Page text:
Southeast Missouri State University sees modest growth in first-day enrollment

Thursday, August 27, 2009
Students walked across the campus of Southeast Missouri State University with Academic Hall behind them. (Fred Lynch)

Students returned to a more secure Southeast Missouri State University campus in bigger numbers this week.

Enrollment from the first day of classes at Southeast showed a 1.3 percent increase from last fall. When classes started Monday, there were 9,087 undergraduate and 884 graduate students enrolled.

Enrollment for first-time black students increased by 18.4 percent. There were 173 first-time black students enrolled Monday, up from 146 in 2008.

Since 2005, the university's first-year retention rate has increased by about 4 percent. This year, the the retention rate for black students was the same as the overall student population, about 74 percent, said Dr. Debbie Below, assistant vice president for enrollment management.

"That's a huge and very important goal that we hoped to achieve," Below said.

In 2008, the university increased its admissions standards for students outside its 50-mile radius. Below said the university is raising the quality of all students as a result.

"That has allowed us to recruit more academically prepared students," she said.

This year the average freshman ACT score is expected to be 22.8. The average score has been increasing since 2005, when it was 22.

For the third consecutive year, more than 1,800 freshman students enrolled. Last year's freshman class set a university record at 1,842. This year the number dropped slightly to 1,811.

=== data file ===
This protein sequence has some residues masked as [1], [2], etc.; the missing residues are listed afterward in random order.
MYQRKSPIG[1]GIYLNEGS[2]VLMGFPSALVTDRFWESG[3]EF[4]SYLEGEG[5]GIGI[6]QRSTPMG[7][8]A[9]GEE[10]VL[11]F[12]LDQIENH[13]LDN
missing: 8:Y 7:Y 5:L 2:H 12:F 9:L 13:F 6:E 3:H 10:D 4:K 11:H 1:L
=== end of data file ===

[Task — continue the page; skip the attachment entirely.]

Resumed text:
Below said changing demographic trends will bring the numbers down in the future.

"We do see a decline predicted in 2011 and following for the next three years," she said

The first-day admission numbers could change when the fourth-week census numbers are released.

As students returned, Southeast also introduced a new emergency initiative. The university is offering an emergency text messaging service.

By Wednesday morning 305 students, faculty members and staff signed up for the system, said Roger Chisman, director of telecommunications.

He said the university is working with California-based MIS Sciences to offer the service. Southeast is paying the company $4,500 per year, Chisman said. The new system will be tested Sept. 2.

Doug Richards, director of public safety and transit, said the text alert system is one of several ways to communicate to students and staff during an emergency.

"In any emergency plan you've got to have layers," he said. "Your goal is to reach the maximum amount of people in the minimum amount of time."

The university also has an outdoor warning system to broadcast messages. He said Southeast is working on implementing a similar indoor system. The university also has e-mail alerts and satellite phones to use during emergencies, he said.

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